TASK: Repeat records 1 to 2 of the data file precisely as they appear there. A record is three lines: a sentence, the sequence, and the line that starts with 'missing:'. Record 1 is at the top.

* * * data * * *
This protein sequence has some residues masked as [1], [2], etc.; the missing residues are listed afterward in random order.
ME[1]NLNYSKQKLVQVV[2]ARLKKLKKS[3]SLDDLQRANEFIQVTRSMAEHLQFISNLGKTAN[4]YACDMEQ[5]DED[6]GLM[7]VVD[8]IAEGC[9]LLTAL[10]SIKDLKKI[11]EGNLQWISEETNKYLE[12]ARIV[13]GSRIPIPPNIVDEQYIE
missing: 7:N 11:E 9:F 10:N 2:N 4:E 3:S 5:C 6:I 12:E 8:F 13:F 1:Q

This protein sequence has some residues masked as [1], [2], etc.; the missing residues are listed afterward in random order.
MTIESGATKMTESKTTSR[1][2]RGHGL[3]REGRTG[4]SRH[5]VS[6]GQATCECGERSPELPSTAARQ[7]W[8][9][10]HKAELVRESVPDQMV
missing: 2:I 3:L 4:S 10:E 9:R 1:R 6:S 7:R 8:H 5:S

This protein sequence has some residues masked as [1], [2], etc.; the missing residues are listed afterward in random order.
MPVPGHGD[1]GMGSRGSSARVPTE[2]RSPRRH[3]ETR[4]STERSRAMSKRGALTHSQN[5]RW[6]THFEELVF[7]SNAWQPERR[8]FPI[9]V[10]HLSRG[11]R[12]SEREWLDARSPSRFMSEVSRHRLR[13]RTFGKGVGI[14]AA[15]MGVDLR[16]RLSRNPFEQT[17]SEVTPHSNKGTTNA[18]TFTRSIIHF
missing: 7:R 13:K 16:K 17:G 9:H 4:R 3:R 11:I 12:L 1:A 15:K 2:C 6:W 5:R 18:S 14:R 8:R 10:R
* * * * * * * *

This protein sequence has some residues masked as [1], [2], etc.; the missing residues are listed afterward in random order.
ME[1]NLNYSKQKLVQVV[2]ARLKKLKKS[3]SLDDLQRANEFIQVTRSMAEHLQFISNLGKTAN[4]YACDMEQ[5]DED[6]GLM[7]VVD[8]IAEGC[9]LLTAL[10]SIKDLKKI[11]EGNLQWISEETNKYLE[12]ARIV[13]GSRIPIPPNIVDEQYIE
missing: 7:N 11:E 9:F 10:N 2:N 4:E 3:S 5:C 6:I 12:E 8:F 13:F 1:Q

This protein sequence has some residues masked as [1], [2], etc.; the missing residues are listed afterward in random order.
MTIESGATKMTESKTTSR[1][2]RGHGL[3]REGRTG[4]SRH[5]VS[6]GQATCECGERSPELPSTAARQ[7]W[8][9][10]HKAELVRESVPDQMV
missing: 2:I 3:L 4:S 10:E 9:R 1:R 6:S 7:R 8:H 5:S